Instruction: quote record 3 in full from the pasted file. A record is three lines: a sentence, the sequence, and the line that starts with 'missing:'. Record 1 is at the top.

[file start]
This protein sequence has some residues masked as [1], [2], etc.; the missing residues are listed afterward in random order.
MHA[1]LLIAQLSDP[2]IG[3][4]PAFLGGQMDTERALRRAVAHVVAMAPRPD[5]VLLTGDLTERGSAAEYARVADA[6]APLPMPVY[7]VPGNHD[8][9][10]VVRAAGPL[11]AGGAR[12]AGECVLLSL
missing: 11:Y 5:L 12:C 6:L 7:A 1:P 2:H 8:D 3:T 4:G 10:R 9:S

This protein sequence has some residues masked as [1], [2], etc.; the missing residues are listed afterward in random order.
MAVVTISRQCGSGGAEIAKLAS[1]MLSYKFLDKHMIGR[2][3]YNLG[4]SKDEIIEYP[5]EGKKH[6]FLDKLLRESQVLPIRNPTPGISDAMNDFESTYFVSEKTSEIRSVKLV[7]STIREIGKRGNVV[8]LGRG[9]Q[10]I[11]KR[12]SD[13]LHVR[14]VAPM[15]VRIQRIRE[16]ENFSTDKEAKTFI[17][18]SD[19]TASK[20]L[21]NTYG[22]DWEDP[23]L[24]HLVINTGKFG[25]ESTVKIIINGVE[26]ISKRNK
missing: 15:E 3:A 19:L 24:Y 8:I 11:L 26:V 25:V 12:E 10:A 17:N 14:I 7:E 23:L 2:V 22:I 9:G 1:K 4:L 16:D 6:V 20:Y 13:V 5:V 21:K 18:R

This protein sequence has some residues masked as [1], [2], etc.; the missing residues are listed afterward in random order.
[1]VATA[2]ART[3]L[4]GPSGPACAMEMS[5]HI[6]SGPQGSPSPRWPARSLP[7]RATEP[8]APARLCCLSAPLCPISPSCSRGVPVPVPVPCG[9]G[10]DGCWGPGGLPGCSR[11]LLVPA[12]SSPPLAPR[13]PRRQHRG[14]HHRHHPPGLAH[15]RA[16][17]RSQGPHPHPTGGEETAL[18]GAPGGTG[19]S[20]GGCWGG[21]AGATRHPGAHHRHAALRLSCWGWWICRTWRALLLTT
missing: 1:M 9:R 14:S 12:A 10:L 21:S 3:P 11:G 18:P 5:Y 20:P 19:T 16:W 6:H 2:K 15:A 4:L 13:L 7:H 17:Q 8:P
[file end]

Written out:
This protein sequence has some residues masked as [1], [2], etc.; the missing residues are listed afterward in random order.
[1]VATA[2]ART[3]L[4]GPSGPACAMEMS[5]HI[6]SGPQGSPSPRWPARSLP[7]RATEP[8]APARLCCLSAPLCPISPSCSRGVPVPVPVPCG[9]G[10]DGCWGPGGLPGCSR[11]LLVPA[12]SSPPLAPR[13]PRRQHRG[14]HHRHHPPGLAH[15]RA[16][17]RSQGPHPHPTGGEETAL[18]GAPGGTG[19]S[20]GGCWGG[21]AGATRHPGAHHRHAALRLSCWGWWICRTWRALLLTT
missing: 1:M 9:R 14:S 12:A 10:L 21:S 3:P 11:G 18:P 5:Y 20:P 19:T 16:W 6:H 2:K 15:A 4:L 13:L 7:H 17:Q 8:P